When Daphne Oz was a sophomore at Dwight-Englewood School in northern New Jersey, a cute guy walked up to her in the cafeteria and said, “I hear your parents have sex four times a day.” Not only was the moment absolutely mortifying—she calls it “probably the worst day of my existence”— but it was also when she realized that her father had gone from being Dr. Mehmet Oz, cardiothoracic surgeon, to the Dr. Oz, the Oprah-endorsed wellness expert worshipped by women all over the country.
Daphne asked her classmate what he was talking about, and he replied, “That’s what your dad said to People.” It turned out the magazine had included him in its “sexiest man alive” issue, and he’d accidentally told the reporter that he and his wife, Lisa, had sex four times a day—he’d meant to say four times a week.
Daphne Oz, now 27, still cringes about the encounter, but she’s definitely inherited her father’s candor. In her new book, Relish, she shares her own confessional narrative—of what it was like to be “the only heavy girl in a family of health nuts.” Today, of course, she’s a household name in her own right. As a co-host of ABC’s daytime talk show The Chew (like The View, but for cooking), she serves as the young, health-conscious foil to the other hosts: superstar chefs Mario Batali and Michael Symon, former Top Chef contestant Carla Hall, and What Not to Wear‘s Clinton Kelly.
In person, Oz is as articulate as she is beautiful—she resembles a young Christie Brinkley. But more than anything, she’s genuinely likeable. “I still look like a fool eating on television,” she laughs. “We spill on ourselves, and we talk with our mouths full. I chew ridiculously, but what are you going to do?”
This relaxed attitude is in sharp contrast to her earlier complicated relationship to food and to her appearance. Through most of her teen years, she tried fad diet after fad diet in a desperate attempt to lose weight. “I was 180 pounds when I was 17,” Oz says. She’s grateful to her parents for offering her support in a way that was free of judgment. “There was never a question that my dad didn’t love me or that he wanted me to change my habits for any reason other than it would make me healthier and happier. He was always reminding me of the toll my weight was taking on my health,” she recalls. “But nothing changed until I had the emotional realization that I needed to do something to change.”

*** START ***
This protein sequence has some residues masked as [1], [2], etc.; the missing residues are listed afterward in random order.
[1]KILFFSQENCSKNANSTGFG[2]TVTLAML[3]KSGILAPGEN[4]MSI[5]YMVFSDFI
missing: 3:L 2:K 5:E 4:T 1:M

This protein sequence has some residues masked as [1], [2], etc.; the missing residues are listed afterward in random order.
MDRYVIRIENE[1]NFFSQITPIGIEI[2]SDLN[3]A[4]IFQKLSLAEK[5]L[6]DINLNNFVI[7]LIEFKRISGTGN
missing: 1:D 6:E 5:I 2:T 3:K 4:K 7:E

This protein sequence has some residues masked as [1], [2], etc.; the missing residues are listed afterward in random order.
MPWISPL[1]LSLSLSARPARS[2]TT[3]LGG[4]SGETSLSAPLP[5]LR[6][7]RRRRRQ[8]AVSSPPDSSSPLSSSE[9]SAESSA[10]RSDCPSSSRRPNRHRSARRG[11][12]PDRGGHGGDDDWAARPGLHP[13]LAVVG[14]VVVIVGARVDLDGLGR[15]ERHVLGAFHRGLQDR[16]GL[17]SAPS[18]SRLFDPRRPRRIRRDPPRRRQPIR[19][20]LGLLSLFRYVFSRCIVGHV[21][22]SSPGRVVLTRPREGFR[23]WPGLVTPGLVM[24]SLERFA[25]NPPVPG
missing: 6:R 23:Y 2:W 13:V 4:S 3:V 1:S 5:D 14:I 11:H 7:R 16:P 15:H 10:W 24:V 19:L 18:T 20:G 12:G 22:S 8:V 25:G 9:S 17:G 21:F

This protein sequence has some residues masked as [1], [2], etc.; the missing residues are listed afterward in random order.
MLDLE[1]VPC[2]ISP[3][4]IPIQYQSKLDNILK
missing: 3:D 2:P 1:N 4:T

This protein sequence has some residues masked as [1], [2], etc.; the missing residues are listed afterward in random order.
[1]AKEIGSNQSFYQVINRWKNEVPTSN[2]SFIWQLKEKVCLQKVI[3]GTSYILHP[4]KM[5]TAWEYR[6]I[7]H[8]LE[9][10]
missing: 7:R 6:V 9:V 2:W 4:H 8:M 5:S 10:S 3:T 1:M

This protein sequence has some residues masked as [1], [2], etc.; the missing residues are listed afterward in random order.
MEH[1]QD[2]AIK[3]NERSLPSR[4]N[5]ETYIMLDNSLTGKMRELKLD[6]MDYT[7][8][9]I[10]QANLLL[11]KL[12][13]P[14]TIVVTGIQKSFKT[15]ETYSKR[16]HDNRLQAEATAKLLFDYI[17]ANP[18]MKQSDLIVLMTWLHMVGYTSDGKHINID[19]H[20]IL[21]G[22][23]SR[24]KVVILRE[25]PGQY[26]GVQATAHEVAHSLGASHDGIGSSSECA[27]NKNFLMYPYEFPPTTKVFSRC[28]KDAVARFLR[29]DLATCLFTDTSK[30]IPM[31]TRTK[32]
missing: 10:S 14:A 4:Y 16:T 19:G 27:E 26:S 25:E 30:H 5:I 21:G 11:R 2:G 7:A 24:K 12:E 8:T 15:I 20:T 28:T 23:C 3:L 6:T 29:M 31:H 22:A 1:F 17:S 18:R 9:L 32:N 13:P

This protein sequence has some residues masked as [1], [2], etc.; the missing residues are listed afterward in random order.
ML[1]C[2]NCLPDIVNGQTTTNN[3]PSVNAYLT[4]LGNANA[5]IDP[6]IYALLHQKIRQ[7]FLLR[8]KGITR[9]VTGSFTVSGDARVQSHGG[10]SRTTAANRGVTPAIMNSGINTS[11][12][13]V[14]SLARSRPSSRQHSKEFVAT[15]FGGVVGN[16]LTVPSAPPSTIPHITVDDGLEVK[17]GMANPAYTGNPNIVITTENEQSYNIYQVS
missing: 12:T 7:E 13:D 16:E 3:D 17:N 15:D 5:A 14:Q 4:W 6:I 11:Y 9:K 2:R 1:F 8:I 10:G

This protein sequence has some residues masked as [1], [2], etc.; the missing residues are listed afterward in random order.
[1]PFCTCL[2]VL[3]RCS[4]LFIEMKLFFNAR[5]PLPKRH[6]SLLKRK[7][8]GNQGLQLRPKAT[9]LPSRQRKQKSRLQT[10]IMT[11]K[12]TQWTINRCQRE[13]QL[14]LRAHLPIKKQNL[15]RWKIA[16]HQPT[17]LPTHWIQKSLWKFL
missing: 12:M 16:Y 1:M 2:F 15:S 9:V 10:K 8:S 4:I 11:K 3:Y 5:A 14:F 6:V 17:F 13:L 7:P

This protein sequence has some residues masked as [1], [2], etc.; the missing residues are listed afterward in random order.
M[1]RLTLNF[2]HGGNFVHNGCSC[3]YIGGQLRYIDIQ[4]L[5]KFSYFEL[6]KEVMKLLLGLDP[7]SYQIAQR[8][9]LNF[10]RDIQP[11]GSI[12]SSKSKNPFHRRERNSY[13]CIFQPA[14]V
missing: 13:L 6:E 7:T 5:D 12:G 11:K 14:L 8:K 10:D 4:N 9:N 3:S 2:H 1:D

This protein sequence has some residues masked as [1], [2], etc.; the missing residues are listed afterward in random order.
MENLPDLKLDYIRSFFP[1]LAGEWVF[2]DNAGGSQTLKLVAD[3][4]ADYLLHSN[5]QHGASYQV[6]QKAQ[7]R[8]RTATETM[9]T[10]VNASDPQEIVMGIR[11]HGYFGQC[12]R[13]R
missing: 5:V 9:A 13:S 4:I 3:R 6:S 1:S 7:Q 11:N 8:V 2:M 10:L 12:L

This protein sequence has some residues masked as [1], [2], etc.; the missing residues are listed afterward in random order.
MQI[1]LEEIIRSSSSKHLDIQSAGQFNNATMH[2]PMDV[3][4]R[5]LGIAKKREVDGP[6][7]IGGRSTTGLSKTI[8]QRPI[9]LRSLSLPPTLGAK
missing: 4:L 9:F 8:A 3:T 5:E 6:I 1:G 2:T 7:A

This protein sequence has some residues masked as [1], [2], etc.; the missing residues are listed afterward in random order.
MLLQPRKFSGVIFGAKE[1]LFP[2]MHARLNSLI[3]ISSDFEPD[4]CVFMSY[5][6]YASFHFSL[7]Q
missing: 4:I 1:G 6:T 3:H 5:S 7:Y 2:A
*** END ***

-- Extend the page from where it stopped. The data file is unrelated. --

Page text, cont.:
Oz had that epiphany when she was a freshman at Princeton. “Cooking became the tool I used to lose weight. I realized I could take elements of pre-prepared food and put them together with things I made myself and create these great meals that were filling and good for me at the same time.” She lost 30 pounds, and out of those experiences came her first book, 2006’s The Dorm Room Diet. “I wanted a healthy lifestyle that would still make room for all the things I wanted to be eating. I’m not a skinny girl; I never have been and I never plan to be. Life is short, food makes it really rich, and I’m not going to skip that to be a size smaller.”
Her new book, Relish, was inspired by another major change—getting married (she and John Jovanovic, a Princeton classmate and energy analyst, wed in 2010) and setting up a home. But even though Relish covers topics like jobs, decorating and relationships, its main theme is Oz’s love of food. The recipes, like Banana Pecan Buttermilk Pancakes and Moroccan Lentil Soup with Sweet Potato, represent the mélange of her culinary influences as part of an Italian-Swedish-Turkish family. The eldest of four children—she has two sisters, Arabella and Zoe, and a brother, Oliver—Oz grew up hovering around the stove. “Love happened at the kitchen table. If you weren’t standing over the pot, you missed everything,” she says. “My best memories are of sitting down for a huge Italian feast with 30 people at my grandma’s house. It was amazing.” After graduating from Princeton, Oz received a chef’s degree from the Natural Gourmet Institute in New York City and then did a 100-hour internship at the Porter House restaurant.
“Food interweaves itself throughout every aspect our lives—it’s the lubricant for great conversation,” she says. Oz and her husband enjoy hosting dinner parties in their apartment. “I love to entertain. I usually make a kale salad with pine nuts and currants to start, and if I’m with adventurous eaters who don’t mind having a fish head on the table, I love whole branzino. It’s hard to mess up, and it’s such an easy, beautiful fish,” she explains. “I prepare it with fresh sliced lemons, smashed garlic, fresh rosemary, tons of olive oil and salt in the oven. Then I serve a caramelized carrot dish with ginger ale and fresh ginger on the side.”